Research by Gallo-Cruz Cited in Salon Article on the Human Costs of Global Warming
July 18, 2023
Some of America's domestic policies aimed at curbing climate change could become increasingly responsible for conflict in the Global South. If, for instance, the wealthier north continues to pursue technology-heavy "green growth" climate policies, the south could suffer yet more from the inherent violence of resource extraction.
In her recently published paper, "Peace Studies and the Limits to Growth," Selina Gallo-Cruz, associate professor of sociology, lays out the ways the widespread violence and injustice implicit in the global North's quest for growth—green or otherwise—has affected other communities around the world.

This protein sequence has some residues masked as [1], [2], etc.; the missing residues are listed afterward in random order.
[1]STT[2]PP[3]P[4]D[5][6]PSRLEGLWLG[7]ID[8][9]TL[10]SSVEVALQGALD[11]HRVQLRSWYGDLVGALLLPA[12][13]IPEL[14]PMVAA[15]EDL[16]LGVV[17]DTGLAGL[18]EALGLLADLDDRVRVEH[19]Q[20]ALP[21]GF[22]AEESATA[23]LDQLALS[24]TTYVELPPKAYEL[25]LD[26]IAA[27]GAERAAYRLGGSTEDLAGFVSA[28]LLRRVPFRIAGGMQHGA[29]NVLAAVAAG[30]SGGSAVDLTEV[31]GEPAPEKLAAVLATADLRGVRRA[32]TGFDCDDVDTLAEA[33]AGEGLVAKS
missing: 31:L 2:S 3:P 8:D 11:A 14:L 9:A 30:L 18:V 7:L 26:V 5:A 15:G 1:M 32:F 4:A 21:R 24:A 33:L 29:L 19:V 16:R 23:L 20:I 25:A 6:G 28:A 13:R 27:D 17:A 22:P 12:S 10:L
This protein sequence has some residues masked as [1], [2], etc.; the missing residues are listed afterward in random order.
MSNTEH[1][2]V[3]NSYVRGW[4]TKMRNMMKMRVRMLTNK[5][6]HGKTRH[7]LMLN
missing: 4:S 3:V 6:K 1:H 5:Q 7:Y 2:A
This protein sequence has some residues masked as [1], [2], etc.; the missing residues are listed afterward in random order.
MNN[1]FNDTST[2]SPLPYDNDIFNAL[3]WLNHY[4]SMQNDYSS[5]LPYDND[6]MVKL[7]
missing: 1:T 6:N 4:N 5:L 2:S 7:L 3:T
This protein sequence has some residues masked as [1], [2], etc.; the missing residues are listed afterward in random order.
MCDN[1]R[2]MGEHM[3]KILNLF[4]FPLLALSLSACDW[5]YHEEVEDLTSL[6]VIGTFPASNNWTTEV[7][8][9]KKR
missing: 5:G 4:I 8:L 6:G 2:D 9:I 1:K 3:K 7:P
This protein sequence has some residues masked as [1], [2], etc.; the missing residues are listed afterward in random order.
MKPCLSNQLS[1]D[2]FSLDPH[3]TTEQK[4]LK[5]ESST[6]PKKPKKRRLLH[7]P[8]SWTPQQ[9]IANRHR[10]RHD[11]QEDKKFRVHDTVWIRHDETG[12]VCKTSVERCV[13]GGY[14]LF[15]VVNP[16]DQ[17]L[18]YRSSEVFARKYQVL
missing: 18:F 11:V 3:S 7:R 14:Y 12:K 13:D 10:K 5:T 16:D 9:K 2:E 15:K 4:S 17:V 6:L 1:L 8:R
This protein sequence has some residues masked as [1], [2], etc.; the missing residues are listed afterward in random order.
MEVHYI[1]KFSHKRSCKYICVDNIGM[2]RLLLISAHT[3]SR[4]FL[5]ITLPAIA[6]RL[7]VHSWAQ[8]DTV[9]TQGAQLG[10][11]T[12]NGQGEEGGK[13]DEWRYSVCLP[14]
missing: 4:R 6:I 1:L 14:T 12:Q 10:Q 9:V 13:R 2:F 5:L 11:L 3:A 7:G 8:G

Citing the work of organizations like Global Witness in conflict zones worldwide, Gallo-Cruz points out that a significant part of the violence on this planet comes from the North's "extraction of natural resources through mining or deforestation—palm oil plantations are a big one—and mega-, mega-agricultural projects," all of which lead to "outbreaks of very violent conflict."
Read more in the Salon article, "We’re having a violent meltdown: The human costs of global warming — and of our response to it."
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